Feeling Zoomed out? Tired of texting? Longing, in these coronavirus-challenged times, for something more substantive than the here-one-minute-gone-the-next chatter on FaceTime or Google Hangouts?

Here’s an idea: Start writing.

In her press briefing Tuesday about the COVID-19 pandemic, Gov. Janet Mills included a few suggestions for parents throughout Maine as they cope with 24/7 family life under one roof.

First, she said, be patient. Second, be sure to give your kids lots of reassuring hugs.

And finally, Mills suggested, “Tell them to keep a journal, maybe, write down their thoughts during the day and in the evening before they go to bed. Keep those thoughts so that years later they’ll look back and say. ‘That’s how I felt. I remember now feeling that way.’ They’ll know how they grew, how they learned and how lucky they were to live in the great state of Maine.”

Sage advice, now more than ever.


There was a time when journaling, or keeping a diary, was nothing unusual. Equipped with only a pen and paper, people of all ages and interests considered it an important part of their day to pause and compose another chapter of their life story – be it a blossoming romance, a family outing, maybe even a still-fresh trauma suffered on some faraway battlefield.

But then came the telephone, followed by the TV, followed by the internet. With each technological leap forward, the art of sitting quietly and putting it all down in real words steadily evaporated to the point where such reflections, if they happen at all, have lost their permanence. We talk, one way or another, more than ever. The problem is, it all lasts about as long as an April snow flurry.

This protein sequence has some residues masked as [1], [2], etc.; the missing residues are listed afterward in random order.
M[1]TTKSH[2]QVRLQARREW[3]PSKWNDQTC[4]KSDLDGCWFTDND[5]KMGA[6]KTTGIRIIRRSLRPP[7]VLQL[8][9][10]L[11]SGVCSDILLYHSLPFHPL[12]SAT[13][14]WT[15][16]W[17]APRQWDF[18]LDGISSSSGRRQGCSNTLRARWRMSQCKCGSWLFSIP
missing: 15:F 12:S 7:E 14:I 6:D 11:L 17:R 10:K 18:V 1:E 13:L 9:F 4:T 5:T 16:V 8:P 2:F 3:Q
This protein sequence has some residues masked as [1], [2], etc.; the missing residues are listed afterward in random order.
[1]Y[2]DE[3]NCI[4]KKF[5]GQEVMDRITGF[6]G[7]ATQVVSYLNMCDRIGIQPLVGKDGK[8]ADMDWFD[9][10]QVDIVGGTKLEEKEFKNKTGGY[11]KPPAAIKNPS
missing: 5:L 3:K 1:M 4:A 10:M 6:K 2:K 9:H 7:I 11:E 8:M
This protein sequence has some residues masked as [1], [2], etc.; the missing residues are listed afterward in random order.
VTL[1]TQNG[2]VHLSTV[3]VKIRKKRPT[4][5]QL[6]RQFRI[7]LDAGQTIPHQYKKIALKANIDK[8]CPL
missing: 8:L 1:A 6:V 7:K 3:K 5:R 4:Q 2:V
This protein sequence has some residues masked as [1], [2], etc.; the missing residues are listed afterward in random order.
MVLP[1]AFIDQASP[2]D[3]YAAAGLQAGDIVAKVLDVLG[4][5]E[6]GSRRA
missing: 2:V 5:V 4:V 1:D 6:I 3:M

That’s what makes Mills’ idea so intriguing. Keeping a journal through this crisis provides children – and all of us, for that matter – time to truly process a daily existence turned upside down.

And long after the pandemic has passed, it will give us and those who come later a window into how strange it looked to see people standing in line 6 feet apart, how it sounded to walk down a normally busy street and hear only the birds and an occasional dog barking, how it felt to wait for one’s turn on the computer because the entire household was consuming all the bandwidth.

I asked Mills on Wednesday what prompted her to include the journaling advice in her message. Through her press secretary, she said it went all the way back to when she was a child.

“I just thought of it because my parents encouraged me to keep a diary as early as age 5 when I could hardly write,” she said. “It’s a good exercise to contemplate what you did, what you thought, what you feared and what hurt, disappointments, love and joys you felt that you will soon forget.”


In recent weeks, the Press Herald has tapped into that vein with “Virus Diaries,” daily snippets of life submitted by readers as they navigate the unpredictable currents of a reality few could have imagined two or three short months ago.